7. The possibility that Bush Co might give a shit about the Iraqis -
or anyone else for that matter - never even crossed my mind.

But the question of what the Iraqis think of our occupation of their country is a different (though related) question than what the intentions of the Bush administration were are are. It's theoretically possible that they could have had good intentions initially, but the occupation is nevertheless damaging to Iraqi citizens. Or it could be theoretically possible that the intentions were not good, but the occupation is nevertheless serving a useful purpose for the Iraqis (In fact, some Iraqis do apparently feel that way according to the polls, though it is also possible that many of them felt pressured to answer the polls in a way that wouldn't disturb the Americans).

But the bottom line is that the good majority of Iraqis don't want us there, and that fact needs to be explained by politicians who talk of the "commitment" that we owe to the Iraqis.
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WePurrsevere Donating Member (1000+ posts) Send PM | Profile | Ignore Sun Jul-02-06 12:29 PM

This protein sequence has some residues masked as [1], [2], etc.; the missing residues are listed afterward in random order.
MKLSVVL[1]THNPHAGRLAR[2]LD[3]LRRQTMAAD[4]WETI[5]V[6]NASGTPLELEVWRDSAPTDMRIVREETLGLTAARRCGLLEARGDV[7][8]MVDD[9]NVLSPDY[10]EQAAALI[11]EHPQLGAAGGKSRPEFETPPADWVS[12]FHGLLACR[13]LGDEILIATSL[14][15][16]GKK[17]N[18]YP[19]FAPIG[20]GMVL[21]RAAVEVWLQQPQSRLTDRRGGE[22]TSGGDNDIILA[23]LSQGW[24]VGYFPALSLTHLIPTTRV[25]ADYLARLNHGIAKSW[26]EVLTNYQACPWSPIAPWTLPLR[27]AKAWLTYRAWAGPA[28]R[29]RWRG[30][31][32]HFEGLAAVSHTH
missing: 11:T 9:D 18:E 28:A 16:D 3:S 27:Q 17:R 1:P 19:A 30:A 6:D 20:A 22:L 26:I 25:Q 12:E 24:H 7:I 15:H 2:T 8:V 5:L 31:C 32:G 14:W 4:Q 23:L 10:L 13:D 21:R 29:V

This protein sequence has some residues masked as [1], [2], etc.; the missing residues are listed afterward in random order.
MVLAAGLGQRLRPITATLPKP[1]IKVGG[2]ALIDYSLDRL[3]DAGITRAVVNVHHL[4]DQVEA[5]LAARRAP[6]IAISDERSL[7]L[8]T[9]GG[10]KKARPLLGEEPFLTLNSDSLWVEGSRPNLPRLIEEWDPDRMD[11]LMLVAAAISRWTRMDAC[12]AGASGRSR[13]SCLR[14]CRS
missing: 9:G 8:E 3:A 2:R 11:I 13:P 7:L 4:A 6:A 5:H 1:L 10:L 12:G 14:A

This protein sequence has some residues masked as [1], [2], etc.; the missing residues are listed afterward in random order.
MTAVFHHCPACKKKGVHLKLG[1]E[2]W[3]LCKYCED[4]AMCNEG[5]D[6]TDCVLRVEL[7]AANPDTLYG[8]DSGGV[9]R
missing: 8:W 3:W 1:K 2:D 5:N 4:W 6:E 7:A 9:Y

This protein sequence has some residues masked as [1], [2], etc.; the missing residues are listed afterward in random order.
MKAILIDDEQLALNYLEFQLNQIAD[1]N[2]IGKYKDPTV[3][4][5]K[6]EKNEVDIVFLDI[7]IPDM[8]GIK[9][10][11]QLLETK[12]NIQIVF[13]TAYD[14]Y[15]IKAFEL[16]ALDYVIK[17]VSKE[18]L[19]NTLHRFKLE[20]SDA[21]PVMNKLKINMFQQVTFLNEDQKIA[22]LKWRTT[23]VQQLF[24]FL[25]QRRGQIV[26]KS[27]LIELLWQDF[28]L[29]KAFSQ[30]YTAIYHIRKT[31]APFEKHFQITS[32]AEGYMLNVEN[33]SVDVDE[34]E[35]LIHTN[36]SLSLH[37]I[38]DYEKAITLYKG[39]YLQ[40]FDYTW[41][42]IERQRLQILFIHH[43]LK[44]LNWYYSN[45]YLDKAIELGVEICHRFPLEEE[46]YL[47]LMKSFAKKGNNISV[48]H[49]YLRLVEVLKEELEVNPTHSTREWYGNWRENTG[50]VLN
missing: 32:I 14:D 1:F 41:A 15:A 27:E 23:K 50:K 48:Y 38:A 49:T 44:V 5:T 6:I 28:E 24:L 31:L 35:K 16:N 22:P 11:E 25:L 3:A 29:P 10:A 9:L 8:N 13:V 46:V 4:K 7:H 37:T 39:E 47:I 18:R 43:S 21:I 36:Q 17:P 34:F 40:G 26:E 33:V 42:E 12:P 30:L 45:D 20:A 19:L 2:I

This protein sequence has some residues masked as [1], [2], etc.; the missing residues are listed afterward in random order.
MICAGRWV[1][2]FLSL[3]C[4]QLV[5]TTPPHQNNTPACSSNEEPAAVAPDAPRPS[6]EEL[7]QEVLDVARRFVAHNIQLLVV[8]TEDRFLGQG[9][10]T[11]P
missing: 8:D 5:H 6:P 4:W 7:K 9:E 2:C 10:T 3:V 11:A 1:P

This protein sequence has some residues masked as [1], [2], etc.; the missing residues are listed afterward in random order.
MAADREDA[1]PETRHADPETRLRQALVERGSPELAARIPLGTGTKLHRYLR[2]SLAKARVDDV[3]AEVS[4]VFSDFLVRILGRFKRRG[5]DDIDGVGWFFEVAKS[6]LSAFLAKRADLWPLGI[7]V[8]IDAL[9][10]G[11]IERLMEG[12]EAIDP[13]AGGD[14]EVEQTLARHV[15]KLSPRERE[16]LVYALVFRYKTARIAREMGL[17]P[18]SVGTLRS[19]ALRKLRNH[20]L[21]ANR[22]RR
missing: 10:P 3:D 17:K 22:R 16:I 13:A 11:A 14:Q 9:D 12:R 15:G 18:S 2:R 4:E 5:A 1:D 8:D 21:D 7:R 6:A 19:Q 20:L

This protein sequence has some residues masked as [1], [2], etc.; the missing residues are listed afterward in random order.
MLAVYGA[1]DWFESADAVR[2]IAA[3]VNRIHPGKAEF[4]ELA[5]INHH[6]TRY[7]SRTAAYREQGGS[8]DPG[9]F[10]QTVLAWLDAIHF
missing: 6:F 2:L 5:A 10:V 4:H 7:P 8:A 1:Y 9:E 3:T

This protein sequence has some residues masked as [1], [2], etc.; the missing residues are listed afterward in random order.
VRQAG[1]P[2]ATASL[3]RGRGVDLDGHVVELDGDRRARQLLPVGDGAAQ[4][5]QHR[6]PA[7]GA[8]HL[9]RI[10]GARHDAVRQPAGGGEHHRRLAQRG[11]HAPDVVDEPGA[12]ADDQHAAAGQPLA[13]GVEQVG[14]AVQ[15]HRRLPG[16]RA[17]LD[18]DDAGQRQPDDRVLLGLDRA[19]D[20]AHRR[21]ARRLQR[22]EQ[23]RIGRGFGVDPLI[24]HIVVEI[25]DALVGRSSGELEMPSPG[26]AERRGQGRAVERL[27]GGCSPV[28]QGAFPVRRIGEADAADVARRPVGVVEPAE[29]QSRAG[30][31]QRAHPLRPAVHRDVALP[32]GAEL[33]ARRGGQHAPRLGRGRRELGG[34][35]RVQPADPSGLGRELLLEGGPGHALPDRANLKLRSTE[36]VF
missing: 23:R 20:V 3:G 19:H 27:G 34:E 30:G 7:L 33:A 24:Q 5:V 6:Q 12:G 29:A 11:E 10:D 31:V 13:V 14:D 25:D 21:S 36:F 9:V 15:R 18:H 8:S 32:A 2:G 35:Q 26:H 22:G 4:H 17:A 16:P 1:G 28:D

Response to Original message
3. What the Iraqis want & need should trump what BushCo wants BUT...
that won't happen because BushCo and the neo-CONs only know how to look after their own best interests... no one elses opinions matter, even in their own country.
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Time for change Donating Member (1000+ posts) Send PM | Profile | Ignore Sun Jul-02-06 01:57 PM
Response to Reply #3
5. That's very true - BUT
Dems need to point out these things. When BuchCo and the Neocons talk about our "commitment" to the Iraqi people, we need to throw these polls in their face and let them try to respond to that. That's the best way I know of to create the kind of political pressure that we need to put on these people.